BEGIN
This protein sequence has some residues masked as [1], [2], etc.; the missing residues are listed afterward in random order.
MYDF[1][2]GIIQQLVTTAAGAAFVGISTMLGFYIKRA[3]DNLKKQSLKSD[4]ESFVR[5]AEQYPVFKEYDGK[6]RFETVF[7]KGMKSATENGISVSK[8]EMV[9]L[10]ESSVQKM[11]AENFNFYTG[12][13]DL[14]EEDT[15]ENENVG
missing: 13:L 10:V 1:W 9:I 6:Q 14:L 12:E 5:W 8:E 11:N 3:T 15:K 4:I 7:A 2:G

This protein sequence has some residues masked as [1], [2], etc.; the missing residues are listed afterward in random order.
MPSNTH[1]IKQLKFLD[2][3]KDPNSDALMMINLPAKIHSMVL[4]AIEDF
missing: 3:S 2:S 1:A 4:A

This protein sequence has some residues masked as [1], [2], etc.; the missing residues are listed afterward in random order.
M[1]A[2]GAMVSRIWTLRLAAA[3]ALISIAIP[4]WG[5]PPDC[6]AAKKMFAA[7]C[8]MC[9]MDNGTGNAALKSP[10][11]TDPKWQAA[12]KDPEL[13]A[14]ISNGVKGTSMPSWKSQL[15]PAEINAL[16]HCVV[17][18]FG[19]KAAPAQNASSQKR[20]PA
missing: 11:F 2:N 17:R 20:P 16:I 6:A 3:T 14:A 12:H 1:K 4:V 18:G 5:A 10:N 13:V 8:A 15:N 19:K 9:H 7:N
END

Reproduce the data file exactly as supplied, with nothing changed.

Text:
This protein sequence has some residues masked as [1], [2], etc.; the missing residues are listed afterward in random order.
MYDF[1][2]GIIQQLVTTAAGAAFVGISTMLGFYIKRA[3]DNLKKQSLKSD[4]ESFVR[5]AEQYPVFKEYDGK[6]RFETVF[7]KGMKSATENGISVSK[8]EMV[9]L[10]ESSVQKM[11]AENFNFYTG[12][13]DL[14]EEDT[15]ENENVG
missing: 13:L 10:V 1:W 9:I 6:Q 14:L 12:E 5:W 8:E 11:N 3:T 15:K 4:I 7:A 2:G

This protein sequence has some residues masked as [1], [2], etc.; the missing residues are listed afterward in random order.
MPSNTH[1]IKQLKFLD[2][3]KDPNSDALMMINLPAKIHSMVL[4]AIEDF
missing: 3:S 2:S 1:A 4:A

This protein sequence has some residues masked as [1], [2], etc.; the missing residues are listed afterward in random order.
M[1]A[2]GAMVSRIWTLRLAAA[3]ALISIAIP[4]WG[5]PPDC[6]AAKKMFAA[7]C[8]MC[9]MDNGTGNAALKSP[10][11]TDPKWQAA[12]KDPEL[13]A[14]ISNGVKGTSMPSWKSQL[15]PAEINAL[16]HCVV[17][18]FG[19]KAAPAQNASSQKR[20]PA
missing: 11:F 2:N 17:R 20:P 16:I 6:A 3:T 14:A 12:H 1:K 4:V 18:G 5:A 10:N 13:V 8:A 15:N 19:K 9:H 7:N